We can't have a president with unlimited powers: Wickremesinghe
Sri Lanka's opposition leader Ranil Wickremesinghe, architect of the 'Rainbow Coalition', says the next government will improve relations with India but that doesn’t mean it will be hostile to China.world Updated: Jan 09, 2015 08:43 IST
Sri Lanka's opposition leader Ranil Wickremesinghe is the brains and chief architect behind the 'Rainbow Coalition', whose candidate Maithripala Sirisena challenges incumbent Mahinda Rajapaksa in presidential elections. The exhausted but upbeat politician, who will then be prime minister, spoke exclusively to Padma Rao Sundarji for the Hindustan Times on India, the international community and the charges that Sri Lanka could slide back into anarchy if Sirisena wins:
Q: All through President Rajapaksa's second term as president--2010 to date--you lay low as opposition leader. 'Where is Ranil?' was the question often posed by Sri Lankans tired of the 'Rajapaksa regime' and its consolidation of all powers within the presidency and allegedly- therewith Mr Rajapaksa's extended family, many of whom are in high places. It is only in November--barely two months ago, that you were galvanised into action. You stitched together a 'rainbow' coalition and you selected Sirisena--of your rival Sri Lanka Freedom Party (SLFP)- as the candidate for your 'common opposition' to challenge Rajapaksa today. What took you so long ?
A: You need the correct time and the correct strategy. Rajapaksa was at his peak, the civil war against the LTTE had just been won, there was no question of challenging him in 2010. Besides, once elected, a president remains in office. One could have impeached him but we didn't have the numbers to do so. Or, one can take a president on during elections, when his grip is loosened. So we had to wait and watch. And the time came in November, when he brought forward the election in order to secure a third term for himself. That was the impetus we were all waiting for.
Q: But your coalition consists of a disparate lot: Tamil and Sinhalese nationalists, Buddhist clergy and Muslims, the former army chief Sarath Fonseka who commanded the army when the LTTE were defeated, your own United National Party (UNP) and your biggest rival the Sri Lanka Freedom Party (SLFP) to which your candidate Sirisena - as Rajapaksa himself - belongs. So far, the only glue bonding all of you is the resolve to get rid of Rajapaksa. If and once that happens, your coalition is surely doomed to disintegrate ?
A: Our goal is not just to topple Rajapaksa but to restore multi-party democracy too. None of us can survive without it. We can't have a president with unlimited powers anymore. So the Rajapaksa regime has to go. We need to build a new political culture. Yes, we are aware that just getting rid of him won't do. People expect solutions otherwise they would lose faith in all these political parties, which, as you correctly note, represent all hues of Sri Lankan politics. That is why we have drawn up a 100-day programme to put a policy framework in place for the next two years.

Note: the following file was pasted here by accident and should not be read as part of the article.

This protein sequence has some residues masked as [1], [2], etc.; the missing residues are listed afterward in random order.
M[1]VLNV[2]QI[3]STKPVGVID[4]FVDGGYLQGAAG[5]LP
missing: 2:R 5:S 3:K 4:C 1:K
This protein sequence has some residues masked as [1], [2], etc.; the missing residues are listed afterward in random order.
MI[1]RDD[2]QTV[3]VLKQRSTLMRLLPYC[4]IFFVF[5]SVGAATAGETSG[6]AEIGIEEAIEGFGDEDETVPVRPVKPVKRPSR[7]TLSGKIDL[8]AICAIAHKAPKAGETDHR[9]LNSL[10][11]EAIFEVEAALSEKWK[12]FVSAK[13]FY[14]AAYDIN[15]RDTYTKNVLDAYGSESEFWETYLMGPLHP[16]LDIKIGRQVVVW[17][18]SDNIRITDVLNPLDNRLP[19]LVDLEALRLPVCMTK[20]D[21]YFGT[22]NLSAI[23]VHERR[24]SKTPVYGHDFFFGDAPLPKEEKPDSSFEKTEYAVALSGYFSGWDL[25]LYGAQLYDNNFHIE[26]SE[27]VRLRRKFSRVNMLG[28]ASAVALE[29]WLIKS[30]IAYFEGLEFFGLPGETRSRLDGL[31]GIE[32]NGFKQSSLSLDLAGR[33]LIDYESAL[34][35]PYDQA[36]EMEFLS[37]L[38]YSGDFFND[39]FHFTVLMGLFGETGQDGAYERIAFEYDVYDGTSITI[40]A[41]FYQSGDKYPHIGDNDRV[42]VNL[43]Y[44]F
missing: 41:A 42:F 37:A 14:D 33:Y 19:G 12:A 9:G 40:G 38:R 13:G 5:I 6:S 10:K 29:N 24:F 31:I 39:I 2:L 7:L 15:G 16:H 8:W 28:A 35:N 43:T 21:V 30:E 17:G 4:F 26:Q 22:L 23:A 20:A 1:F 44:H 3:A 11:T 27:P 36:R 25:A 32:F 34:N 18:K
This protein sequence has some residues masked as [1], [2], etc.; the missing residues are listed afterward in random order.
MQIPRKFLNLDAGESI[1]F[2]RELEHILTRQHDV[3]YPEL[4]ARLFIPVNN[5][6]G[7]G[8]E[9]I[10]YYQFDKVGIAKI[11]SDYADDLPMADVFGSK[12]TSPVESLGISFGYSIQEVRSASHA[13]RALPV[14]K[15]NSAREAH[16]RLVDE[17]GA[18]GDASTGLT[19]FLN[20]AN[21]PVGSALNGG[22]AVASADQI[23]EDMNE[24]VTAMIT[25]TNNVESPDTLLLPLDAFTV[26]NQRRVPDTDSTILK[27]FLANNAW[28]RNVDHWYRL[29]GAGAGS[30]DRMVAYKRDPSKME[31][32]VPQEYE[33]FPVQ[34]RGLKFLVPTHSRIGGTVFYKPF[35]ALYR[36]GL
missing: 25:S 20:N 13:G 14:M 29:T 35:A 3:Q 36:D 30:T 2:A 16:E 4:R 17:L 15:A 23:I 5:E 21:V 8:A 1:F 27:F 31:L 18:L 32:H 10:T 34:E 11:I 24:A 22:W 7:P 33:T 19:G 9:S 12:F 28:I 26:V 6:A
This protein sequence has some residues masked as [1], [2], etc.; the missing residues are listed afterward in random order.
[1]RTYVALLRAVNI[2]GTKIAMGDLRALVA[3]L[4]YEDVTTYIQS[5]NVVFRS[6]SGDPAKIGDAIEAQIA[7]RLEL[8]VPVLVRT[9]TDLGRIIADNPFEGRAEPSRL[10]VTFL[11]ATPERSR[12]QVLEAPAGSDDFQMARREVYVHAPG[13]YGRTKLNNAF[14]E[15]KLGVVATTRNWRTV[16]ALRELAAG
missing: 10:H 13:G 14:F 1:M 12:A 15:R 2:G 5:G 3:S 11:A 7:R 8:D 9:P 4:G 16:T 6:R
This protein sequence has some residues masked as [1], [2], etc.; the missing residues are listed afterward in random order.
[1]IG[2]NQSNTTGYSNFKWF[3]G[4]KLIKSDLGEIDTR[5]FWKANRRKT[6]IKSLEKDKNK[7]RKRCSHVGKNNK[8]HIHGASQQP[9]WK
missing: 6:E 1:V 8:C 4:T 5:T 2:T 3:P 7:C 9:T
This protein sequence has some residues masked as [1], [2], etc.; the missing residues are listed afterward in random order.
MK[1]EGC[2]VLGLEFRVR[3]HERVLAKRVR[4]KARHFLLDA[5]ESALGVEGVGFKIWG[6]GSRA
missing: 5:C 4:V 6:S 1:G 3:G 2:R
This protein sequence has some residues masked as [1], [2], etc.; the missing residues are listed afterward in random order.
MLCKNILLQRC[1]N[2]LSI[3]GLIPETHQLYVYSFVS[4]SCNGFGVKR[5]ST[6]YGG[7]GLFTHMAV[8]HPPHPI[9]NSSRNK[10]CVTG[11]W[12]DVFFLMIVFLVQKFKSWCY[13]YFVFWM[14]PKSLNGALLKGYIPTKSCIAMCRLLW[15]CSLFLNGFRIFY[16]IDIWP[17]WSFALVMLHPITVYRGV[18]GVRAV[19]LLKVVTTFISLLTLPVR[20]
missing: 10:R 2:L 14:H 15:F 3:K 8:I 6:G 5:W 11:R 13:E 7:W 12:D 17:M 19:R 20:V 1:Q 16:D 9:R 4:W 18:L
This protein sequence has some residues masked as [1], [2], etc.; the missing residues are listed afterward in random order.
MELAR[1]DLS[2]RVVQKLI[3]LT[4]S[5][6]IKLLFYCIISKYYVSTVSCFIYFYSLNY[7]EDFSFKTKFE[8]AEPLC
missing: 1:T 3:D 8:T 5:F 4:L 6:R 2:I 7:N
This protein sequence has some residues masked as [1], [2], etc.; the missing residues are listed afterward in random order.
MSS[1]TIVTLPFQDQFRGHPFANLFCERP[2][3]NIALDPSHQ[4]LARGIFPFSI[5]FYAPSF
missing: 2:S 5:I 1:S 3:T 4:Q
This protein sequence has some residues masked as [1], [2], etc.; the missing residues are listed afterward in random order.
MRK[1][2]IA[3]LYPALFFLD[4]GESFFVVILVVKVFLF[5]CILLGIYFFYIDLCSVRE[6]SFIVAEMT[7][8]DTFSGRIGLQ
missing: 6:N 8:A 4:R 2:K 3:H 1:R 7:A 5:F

Q: Come on. The Tamils say they want the army out of the North and East, your own candidate Sirisena announced two days ago that there is no question of the forces being withdrawn from the former war zones. Attacks on Muslims by rabid Buddhist monks have been on the rise. Given such wide differences and whether you have a policy framework for the next two years or not, surely this coalition is doomed to split up within six months over such issues ?
A: Look, if we win these presidential elections, we will have parliamentary polls next. If - and I hope that - my UNP wins those, we would work with all others. Stability is ensured by one party achieving a simple majority in parliament. A less confrontational model of cooperation can be developed if other parties join hands with that single-largest party and form a government for at least two years.
Q: If Sirisena becomes president, you will be named prime minister. But your coalition is supported by former President and your political arch-enemy Chandrika Kumaratunga too. Your squabbles when she was head of state and you prime minister, are well known. She is a towering political personality. Aren't you worried that she may try to push you around, manipulate the coalition against you?
A: Chandrika Kumaratunga is not coming back to representative politics. She subscribes to our objectives, felt that change was necessary and that is why she is supporting us. And by the way, there is no ill-will at all between us. All that was in the past. In fact after she left office and went into retirement and despite all the rivalries between her SLFP and my UNP, she says the only MPs who would frequently call on her after her retirement were those from our UNP. That says a lot.
Q: Eventually, you are going to have to face the issue of the 13th amendment: greater autonomy and powers for the formerly embattled Tamil-majority North and East of Sri Lanka. Some of your coalition members like the Sinhalese chauvinist JVP and JHU have been dead against any concessions to the Tamils. That key issue, if nothing else, is bound to trip you up…
A: On the contrary. Having all these disparate parties under one roof is the only way to resolve such issues. The differences between the Tamil National Alliance (TNA) and the JHU are not that big so I am sure they will not be a cause for breakdown. It is just that both sides have emphasized different aspects of the issue you speak of. In fact, there has been a lot of discussion between the two sides in parliament and in some areas, they have virtually narrowed down or even overcome their differences.